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Hackers Disrupt Minneapolis Systems, But No Evidence of Breach

A distributed denial-of-service (DDoS) attack crippled the websites and systems of Minneapolis late last week, but no data appears to have been breached.

A distributed denial-of-service (DDoS) attack crippled the websites and systems of Minneapolis late last week, but no data appears to have been breached.

On Thursday, both employees and residents had issues accessing the city’s website due to the cyberattack, which appears to have been fueled by the death of George Floyd, who died while being taken into custody after being identified as the suspect who used a counterfeit $20 bill in a convenience store.

Most of the systems were restored quickly, and Minneapolis CIO Fadi Fadhil said that the city had proactive measures in place to respond to and mitigate such attacks when they occur. He did not provide information on who is behind the attack.

Over the weekend, as protests erupted across the country, new cyberattacks targeted the city, including some that took down the Minneapolis Police Department’s website on Saturday.

The attacks appear to have been the work of members of the hacktivist movement Anonymous, based on a video posted on Facebook last week, accusing the Minneapolis police of a “horrific track record of violence and corruption.”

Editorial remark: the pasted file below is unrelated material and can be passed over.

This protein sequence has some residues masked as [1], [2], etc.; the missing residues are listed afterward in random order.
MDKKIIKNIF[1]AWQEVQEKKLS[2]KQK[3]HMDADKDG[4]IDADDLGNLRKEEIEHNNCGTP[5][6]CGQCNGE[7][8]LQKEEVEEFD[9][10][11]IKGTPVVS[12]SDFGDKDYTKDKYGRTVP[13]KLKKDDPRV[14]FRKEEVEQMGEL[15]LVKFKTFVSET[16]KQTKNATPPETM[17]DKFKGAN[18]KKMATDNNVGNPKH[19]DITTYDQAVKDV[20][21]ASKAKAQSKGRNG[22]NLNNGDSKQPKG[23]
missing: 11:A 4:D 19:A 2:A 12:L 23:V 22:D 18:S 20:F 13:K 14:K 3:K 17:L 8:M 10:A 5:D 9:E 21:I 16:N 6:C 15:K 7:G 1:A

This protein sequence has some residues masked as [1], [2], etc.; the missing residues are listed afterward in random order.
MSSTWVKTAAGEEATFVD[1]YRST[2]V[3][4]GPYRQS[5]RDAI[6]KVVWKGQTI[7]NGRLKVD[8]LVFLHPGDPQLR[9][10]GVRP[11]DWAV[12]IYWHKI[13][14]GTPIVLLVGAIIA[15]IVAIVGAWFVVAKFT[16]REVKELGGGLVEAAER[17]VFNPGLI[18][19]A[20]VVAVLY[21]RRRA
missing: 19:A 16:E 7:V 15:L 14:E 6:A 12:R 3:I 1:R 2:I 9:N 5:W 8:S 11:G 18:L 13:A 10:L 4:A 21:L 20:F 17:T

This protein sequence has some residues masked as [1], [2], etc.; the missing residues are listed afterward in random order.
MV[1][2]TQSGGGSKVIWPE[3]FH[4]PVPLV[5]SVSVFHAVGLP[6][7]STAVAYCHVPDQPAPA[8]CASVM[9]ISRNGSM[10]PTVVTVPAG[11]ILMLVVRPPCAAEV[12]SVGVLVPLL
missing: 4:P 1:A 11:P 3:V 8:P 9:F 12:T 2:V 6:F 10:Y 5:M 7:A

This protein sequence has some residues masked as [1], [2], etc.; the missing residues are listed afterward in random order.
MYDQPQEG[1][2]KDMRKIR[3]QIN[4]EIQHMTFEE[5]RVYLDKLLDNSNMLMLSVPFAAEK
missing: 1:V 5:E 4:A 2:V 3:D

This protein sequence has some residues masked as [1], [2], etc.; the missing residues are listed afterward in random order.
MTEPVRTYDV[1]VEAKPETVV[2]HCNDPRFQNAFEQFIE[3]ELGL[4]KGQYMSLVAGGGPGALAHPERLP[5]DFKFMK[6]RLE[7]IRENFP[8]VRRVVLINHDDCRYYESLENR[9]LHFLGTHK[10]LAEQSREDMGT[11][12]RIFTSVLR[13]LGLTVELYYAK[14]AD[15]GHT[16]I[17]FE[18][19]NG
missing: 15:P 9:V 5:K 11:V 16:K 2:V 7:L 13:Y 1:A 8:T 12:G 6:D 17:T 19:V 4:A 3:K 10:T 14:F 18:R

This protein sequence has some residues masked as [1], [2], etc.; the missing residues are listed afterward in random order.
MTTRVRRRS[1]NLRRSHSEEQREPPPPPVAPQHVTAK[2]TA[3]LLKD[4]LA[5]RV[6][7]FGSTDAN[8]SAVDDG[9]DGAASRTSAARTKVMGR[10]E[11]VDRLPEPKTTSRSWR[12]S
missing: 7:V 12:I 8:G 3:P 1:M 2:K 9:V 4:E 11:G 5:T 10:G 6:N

“People have had enough of this corruption and violence from an organization that promises to keep them safe. […] Unfortunately, we do not trust your corrupt organization to carry out justice so we will be exposing your many crimes to the world. We are Legion. Expect us,” the speaker says in the video, wearing a hoodie and the Guy Fawkes mask.

Anonymous hackers claim to have hacked Minneapolis PD website

As the turmoil continued on Monday, information emerged online that Anonymous might have leaked email addresses and passwords stolen from the Minneapolis police’s systems during their cyberattack.

Troy Hunt, the maintainer of Have I Been Pawned, a website that allows users to check whether their credentials might have been exposed in a data breach, was quick to label the claims as fake, but engaged in his own analysis of the data supposedly leaked.

According to Hunt, the data set is, in fact, extracted from previous data breaches and amassed together to appear as being fresh. Most of the email addresses in the data set were already present in Have I Been Pawned, and the passwords were seen in many of the previous data breaches.

“What we almost certainly have here is the result of someone selecting every email address from old breaches or credential stuffing lists and passing it off as something it isn’t. There’s no evidence whatsoever to suggest this is legitimate,” Hunt said in a tweet.

Related: Durham City, County Recovering After Ransomware Attack

Related: U.S. City Hit by Cyberattack Days After Military Base Shooting

Written By

Ionut Arghire is an international correspondent for SecurityWeek.

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